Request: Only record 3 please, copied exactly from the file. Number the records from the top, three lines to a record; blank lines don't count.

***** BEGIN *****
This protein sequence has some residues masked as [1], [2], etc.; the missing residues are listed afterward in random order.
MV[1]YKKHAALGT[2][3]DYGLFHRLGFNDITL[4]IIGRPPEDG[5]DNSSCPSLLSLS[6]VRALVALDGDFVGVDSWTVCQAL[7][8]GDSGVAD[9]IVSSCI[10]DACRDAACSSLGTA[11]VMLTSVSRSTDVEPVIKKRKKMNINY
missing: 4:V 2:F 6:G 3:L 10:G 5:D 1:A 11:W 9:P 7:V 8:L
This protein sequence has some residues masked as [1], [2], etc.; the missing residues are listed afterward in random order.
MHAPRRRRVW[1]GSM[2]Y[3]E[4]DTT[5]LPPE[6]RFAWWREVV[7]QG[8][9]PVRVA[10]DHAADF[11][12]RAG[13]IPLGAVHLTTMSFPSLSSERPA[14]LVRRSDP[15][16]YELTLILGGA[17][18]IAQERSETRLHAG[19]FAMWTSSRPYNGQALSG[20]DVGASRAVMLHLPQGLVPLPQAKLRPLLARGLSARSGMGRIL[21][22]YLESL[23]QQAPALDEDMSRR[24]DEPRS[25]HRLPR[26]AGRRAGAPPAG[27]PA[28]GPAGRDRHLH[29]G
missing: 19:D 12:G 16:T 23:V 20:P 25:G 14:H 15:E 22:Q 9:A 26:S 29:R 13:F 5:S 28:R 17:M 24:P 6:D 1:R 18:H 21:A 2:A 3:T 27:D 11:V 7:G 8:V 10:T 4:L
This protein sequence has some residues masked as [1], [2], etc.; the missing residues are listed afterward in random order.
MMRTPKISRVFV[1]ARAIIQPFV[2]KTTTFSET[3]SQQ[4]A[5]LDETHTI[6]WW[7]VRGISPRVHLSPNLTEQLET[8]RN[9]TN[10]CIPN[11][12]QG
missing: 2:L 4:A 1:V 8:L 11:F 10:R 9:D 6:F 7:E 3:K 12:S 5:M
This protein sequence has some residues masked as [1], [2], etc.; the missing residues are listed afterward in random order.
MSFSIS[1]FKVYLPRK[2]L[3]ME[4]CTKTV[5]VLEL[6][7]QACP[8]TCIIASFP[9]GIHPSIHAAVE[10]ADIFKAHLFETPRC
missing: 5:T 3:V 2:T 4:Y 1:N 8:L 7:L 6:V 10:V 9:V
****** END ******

This protein sequence has some residues masked as [1], [2], etc.; the missing residues are listed afterward in random order.
MMRTPKISRVFV[1]ARAIIQPFV[2]KTTTFSET[3]SQQ[4]A[5]LDETHTI[6]WW[7]VRGISPRVHLSPNLTEQLET[8]RN[9]TN[10]CIPN[11][12]QG
missing: 2:L 4:A 1:V 8:L 11:F 10:R 9:D 6:F 7:E 3:K 12:S 5:M